What Sets 2U Apart From Competitors

In this segment of the Industry Focus: Consumer podcast, host Vincent Shen and Motley Fool contributor Asit Sharma dive into 2U Inc (NASDAQ: TWOU), a provider of online learning technology to some of the most prestigious schools in academia. To gain an overview of this up-and-coming education tech company and its unique advantages, simply click on the video below.

A full transcript follows the video.

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This video was recorded on Sept. 19, 2017.

Vincent Shen: Up next, we have another tech-focused, fast-growing name in education that's helping students as well, but in this case, it's by allowing them to get their degrees online. The company is called 2U, ticker TWOU. We already mentioned at the beginning of the show that we wouldn't be covering the more controversial for-profit universities and online programs. Even though we're connected online constantly through our smartphones, through social media, and a lot of other platforms out there, online education still has to grapple with more negative connotations.

But I think that is also what makes 2U really unique. This company is partnered with over 20 schools, and its roster includes some very prestigious names like Georgetown, New York University, Harvard and Yale. 2U maintains a focus on very specific graduate programs like business or nursing. The hope is to attract students who want to further their education and their career opportunities without uprootin their entire lives, so they'll have a preference for an online program. The programs that the company offers through these schools are a mix of pre-recorded content and live classes where students can see each other. They can still give presentations, ask questions, and participate as they would in a traditional classroom experience. They're trying to recreate that online. The company's motto is "no back row". Class sizes are very reasonable, they average 12 students. In the end, students will earn the same degree as their counterparts who actually attend the school in person. The students, through 2U's partner programs, generally pay the same tuition, as well.

Asit, I'll turn it over to you again. What parts of this business really stand out to you?

Asit Sharma: First of all, 2U -- listeners, if you're looking this up, Vince gave you the symbol, it's TWOU -- if there's anybody today from the marketing department of 2U who happens to be listening, we feel your pain. I believe there's a song that's featuring Justin Bieber which has now taken the top of the Google results. If you try to google this, you're going to get a Justin Bieber video. You have to scroll down, use that scroll button to find it. It's worth looking up.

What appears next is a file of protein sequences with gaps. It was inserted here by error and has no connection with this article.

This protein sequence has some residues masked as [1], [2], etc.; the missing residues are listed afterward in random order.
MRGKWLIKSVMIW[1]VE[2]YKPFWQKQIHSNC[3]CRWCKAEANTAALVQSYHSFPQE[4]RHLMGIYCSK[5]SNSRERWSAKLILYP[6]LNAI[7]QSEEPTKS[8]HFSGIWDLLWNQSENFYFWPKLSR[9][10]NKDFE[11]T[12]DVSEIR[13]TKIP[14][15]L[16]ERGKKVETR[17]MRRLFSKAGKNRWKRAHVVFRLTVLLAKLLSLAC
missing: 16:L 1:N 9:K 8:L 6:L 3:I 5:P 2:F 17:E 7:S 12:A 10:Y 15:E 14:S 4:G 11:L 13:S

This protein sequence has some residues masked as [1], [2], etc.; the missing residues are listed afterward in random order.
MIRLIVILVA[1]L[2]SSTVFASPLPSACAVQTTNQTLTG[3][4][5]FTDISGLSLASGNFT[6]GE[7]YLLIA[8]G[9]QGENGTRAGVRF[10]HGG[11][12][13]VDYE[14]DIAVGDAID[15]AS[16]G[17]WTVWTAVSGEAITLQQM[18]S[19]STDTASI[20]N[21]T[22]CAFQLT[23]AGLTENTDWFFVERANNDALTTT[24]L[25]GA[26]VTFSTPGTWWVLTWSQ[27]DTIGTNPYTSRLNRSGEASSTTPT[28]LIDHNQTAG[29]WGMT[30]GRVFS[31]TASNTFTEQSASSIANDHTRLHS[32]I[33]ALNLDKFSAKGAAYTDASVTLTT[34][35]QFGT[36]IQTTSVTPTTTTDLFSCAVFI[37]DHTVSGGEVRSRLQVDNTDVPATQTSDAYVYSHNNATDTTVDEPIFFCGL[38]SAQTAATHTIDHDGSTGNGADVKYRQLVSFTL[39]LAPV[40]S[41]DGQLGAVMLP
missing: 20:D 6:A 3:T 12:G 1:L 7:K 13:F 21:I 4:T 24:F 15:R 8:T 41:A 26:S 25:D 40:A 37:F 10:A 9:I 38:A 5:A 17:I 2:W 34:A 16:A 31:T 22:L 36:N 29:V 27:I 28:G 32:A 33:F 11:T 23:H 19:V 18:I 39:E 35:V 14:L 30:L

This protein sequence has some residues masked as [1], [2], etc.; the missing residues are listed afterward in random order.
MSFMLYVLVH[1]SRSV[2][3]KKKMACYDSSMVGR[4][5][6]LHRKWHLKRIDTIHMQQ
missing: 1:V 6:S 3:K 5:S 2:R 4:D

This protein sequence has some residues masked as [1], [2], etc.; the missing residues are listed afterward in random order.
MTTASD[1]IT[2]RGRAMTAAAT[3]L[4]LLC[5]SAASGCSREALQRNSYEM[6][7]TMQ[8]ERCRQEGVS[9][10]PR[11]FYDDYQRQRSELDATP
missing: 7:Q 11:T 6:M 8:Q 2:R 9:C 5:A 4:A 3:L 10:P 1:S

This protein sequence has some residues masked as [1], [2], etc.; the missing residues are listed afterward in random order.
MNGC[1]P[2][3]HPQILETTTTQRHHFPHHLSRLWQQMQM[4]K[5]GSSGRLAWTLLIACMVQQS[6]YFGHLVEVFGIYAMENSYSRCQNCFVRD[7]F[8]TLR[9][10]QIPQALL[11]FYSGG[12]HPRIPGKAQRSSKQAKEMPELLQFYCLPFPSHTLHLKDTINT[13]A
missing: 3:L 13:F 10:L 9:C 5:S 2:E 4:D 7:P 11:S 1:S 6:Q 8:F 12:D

Shen: [laughs] Yes, I noticed that as well.

Sharma: [laughs] The most recent quarter, revenue for 2U is up 32% to $65 million. That leaps out at you. This is a fast-growing company. How it's been able to do this is the partnerships that Vince mentioned. It has a very strong pipeline. The company tends to look one to two years ahead to author new programs. What I mean by a program is an online offering with a reputable school which is an extension of their existing curriculum or a brand new program.

A really prominent example that the company just announced is a new certification through the Harvard Business School, it's called the Harvard Business Analytics Program. In many cases, 2U is partnering up, suggesting a totally new program or persuading a university to take an existing program, tweak it, and offer this online version. And it's a much more sophisticated approach than we've seen universities themselves be able to put out. It is more geared toward profit-making. Some of you may have taken MOOCs, which are massive online open courses. I hope I got the sequence of that right. Universities have proven to be very interested in the online learning model. They participated in the MOOCs in the past few years to build a familiarity with offering distance education. But 2U takes it quite a few steps further. The first advantage they have is, as Vince mentioned to me when we were chatting about the show, he said it's really a technology company more than anything else. And you can see that in their CMS, which is their content management system. It's the combination of real time, synchronous learning with educational pieces that are there that you can link to and get more in-depth on a subject. Some of you who have taken online courses may have counted on the Blackboard system, which was a pioneer for many years. This is Blackboard on steroids, really.

Beyond that, for a university to offer a degree program like this online, there has to be something in it for the university that helps them make money off their model. And what distinguishes 2U is, its back end is second to none. The company offers a host of analytics to colleges that help them acquire new students, it helps them churn statistics on what's working and what's not, it provides back-office functions, and all this is offered as software-as-a-service. So it's cloud-based, it's very easy to utilize. It's another revenue stream for the company. What I see in 2U versus other entities which have tried to provide distance education, online education, is a really technology-based approach which pays dividends for both the students and the colleges. It puts analytical tools in the colleges' hands, which they didn't have before and really don't have the wherewithal to develop on their own.

Asit Sharma has no position in any of the stocks mentioned. Vincent Shen has no position in any of the stocks mentioned. The Motley Fool recommends 2U. The Motley Fool has a disclosure policy.